Who is impacted? U.S. Federal agencies and their vendors, subcontractors, states and companies receiving federal funding.  Many states have also mandated National Institute of Standards and Technology (NIST) compliance. Key takeaways:
NIST Special Publications 800-53 and 800-88 specifically outline proper data control and proper media sanitization:

  • Organizations must use a written media destruction process to Track, Contain, Dispose, Document, and Verify all data bearing media (NIST MP-6(1) Media Sanitization Requirements)
  • Risk compliance officers must adopt processes that emphasize risk mitigation (NIST 800-30)
  • Data cannot leave the customer’s 4 walls (NIST 800-53 & 888 Security Controls)
    • If data leaves customer’s 4 walls, contractor must accept 100% liability for data security in legally binding contract
    • OEM’s specifically do not accept such liability in their contracts
    • Effectively data must be destroyed within the 4 walls
  • Media destruction cannot occur unless 2 technically qualified individuals conduct the task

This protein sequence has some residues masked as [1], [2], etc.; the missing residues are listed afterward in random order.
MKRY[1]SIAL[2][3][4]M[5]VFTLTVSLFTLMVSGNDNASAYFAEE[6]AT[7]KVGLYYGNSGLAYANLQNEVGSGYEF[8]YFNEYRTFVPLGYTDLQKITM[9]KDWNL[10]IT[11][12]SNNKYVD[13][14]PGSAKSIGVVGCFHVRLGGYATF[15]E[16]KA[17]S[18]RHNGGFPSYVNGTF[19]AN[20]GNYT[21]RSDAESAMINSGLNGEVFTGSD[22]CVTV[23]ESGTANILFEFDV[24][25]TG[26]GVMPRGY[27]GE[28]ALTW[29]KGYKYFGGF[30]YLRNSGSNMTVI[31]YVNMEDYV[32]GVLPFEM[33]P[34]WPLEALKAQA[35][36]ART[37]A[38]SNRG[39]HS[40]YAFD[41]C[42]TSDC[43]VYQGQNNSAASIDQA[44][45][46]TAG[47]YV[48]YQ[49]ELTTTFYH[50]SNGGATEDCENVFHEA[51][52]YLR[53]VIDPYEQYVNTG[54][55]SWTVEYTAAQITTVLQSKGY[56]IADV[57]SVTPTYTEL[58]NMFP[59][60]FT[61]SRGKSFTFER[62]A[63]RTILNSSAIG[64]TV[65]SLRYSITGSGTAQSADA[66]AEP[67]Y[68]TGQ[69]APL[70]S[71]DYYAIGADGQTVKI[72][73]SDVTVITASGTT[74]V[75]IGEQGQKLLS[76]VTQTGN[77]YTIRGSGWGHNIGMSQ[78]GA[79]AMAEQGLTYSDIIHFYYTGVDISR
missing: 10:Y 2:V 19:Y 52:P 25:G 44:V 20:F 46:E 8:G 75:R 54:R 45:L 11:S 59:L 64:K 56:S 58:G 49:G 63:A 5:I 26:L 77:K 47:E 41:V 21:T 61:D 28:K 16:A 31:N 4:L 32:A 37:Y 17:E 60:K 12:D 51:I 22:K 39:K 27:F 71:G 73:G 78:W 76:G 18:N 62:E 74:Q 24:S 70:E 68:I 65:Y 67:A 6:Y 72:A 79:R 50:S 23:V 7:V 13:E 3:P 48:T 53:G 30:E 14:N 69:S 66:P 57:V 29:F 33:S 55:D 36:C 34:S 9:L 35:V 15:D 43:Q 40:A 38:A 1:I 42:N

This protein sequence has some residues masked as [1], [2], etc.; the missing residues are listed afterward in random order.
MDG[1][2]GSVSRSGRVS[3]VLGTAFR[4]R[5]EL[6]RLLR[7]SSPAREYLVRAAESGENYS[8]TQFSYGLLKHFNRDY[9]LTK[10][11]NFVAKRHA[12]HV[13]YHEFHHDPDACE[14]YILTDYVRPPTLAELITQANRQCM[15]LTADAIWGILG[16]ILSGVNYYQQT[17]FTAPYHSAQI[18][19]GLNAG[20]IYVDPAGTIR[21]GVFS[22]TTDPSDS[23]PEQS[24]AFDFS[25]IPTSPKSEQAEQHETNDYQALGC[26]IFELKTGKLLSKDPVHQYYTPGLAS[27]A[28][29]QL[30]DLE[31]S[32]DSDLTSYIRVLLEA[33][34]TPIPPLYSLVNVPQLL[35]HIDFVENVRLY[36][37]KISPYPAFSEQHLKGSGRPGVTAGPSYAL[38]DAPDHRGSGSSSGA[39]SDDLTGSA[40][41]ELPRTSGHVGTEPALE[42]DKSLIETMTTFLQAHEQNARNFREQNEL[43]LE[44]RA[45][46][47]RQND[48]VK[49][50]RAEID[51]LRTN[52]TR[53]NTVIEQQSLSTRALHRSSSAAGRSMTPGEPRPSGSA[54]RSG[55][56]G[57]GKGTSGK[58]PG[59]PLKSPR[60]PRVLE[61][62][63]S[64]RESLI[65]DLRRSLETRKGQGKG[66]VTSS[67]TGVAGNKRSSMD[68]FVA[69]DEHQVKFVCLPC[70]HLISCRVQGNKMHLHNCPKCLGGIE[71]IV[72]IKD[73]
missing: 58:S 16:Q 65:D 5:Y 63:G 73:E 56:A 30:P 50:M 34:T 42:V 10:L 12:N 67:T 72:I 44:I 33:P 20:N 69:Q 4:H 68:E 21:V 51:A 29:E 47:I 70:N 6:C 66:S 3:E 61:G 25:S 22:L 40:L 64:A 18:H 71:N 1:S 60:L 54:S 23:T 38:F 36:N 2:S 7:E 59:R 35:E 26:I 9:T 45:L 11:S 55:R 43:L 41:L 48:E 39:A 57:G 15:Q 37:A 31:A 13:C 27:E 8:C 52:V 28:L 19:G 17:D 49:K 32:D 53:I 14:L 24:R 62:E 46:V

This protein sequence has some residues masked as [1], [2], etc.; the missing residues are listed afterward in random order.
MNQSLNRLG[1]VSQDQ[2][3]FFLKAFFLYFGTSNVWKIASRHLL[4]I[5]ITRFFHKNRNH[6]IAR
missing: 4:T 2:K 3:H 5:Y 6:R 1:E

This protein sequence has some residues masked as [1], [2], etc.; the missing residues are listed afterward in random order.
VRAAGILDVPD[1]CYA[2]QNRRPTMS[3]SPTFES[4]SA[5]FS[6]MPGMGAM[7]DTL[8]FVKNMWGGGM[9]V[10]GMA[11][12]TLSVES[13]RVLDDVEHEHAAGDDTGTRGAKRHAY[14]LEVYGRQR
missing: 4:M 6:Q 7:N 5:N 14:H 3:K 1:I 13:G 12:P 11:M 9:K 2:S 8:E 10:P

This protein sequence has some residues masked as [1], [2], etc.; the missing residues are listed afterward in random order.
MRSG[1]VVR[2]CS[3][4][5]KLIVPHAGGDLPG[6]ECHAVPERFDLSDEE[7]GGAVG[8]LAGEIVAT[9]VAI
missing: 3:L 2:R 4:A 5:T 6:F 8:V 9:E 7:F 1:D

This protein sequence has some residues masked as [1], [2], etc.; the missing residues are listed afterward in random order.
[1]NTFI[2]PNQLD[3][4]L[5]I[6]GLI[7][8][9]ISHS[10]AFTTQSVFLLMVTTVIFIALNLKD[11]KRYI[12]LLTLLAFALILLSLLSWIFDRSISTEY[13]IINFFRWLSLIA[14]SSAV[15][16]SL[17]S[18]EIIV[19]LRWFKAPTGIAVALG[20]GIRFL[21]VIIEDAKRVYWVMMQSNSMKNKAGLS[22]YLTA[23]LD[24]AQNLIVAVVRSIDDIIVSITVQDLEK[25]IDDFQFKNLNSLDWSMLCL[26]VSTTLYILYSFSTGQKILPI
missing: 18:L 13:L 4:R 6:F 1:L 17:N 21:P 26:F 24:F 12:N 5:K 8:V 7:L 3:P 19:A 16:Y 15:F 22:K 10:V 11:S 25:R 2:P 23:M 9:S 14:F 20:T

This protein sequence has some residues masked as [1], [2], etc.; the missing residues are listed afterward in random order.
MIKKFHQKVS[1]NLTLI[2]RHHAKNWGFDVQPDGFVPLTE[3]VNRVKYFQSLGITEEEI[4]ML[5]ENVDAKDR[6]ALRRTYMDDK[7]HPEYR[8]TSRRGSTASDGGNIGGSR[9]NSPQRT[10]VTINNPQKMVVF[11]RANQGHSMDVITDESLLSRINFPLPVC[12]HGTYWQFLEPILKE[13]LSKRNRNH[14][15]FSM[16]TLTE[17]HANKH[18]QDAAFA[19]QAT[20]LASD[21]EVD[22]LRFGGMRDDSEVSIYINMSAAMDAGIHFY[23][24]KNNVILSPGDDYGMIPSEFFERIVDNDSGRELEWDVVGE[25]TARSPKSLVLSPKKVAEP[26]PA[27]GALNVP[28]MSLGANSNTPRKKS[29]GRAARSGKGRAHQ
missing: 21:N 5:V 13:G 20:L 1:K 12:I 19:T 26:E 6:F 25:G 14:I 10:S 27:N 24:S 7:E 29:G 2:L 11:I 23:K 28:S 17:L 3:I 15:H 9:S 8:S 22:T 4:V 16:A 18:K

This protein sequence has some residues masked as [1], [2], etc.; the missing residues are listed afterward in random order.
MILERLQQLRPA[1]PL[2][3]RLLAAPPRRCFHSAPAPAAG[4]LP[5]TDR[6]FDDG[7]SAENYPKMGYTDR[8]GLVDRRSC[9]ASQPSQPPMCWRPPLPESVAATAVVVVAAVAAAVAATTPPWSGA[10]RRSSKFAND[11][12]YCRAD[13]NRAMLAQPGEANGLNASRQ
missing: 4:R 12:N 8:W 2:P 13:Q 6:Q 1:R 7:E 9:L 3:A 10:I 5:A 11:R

• (NIST MP-6(7) Media Sanitization- Dual Authorization)
  • A written cyber security framework and only working with certified vendors
    • NIST and ISO require vendors to be vetted and certified
Penalties: Failure to comply with NIST will result in loss of government funding and contracts.  Additionally, organizations are exposed to criminal liability, civil penalties, and contractual liability (Breach of contract, False Claims Act, Liquidated Damages, Termination for Default, Termination for Convenience).

Who is impacted? Any organization or business that processes the personal data of people in Brazil, regardless of where that business or organization itself might be located, is subject to the Brazilian General Data Protection Law or LGPD.  Key Takeaways: LGPD modeled itself after GDPR and implemented many of the same requirements: organizations must always maintain and protect data and quickly report breaches. Additional LGPD mandates:

  • Organizations of any size must appoint a Data Protection Officer responsible for implementing best practices
  • Organizations must implement technical and administrative procedures to protect data from breach
  • Data must be destroyed within the four walls of an organization as LGPD explicitly requires organizations always maintain control of their data
  • Individuals have the right to request their data is properly deleted (LGPD Article 7)
  • Organizations, businesses, and controllers of data must communicate and report a data breach in a reasonable time period (LGPD Article 48). 
Penalties: LGPD fines are 2% of global revenue or $13.5 million USD per infraction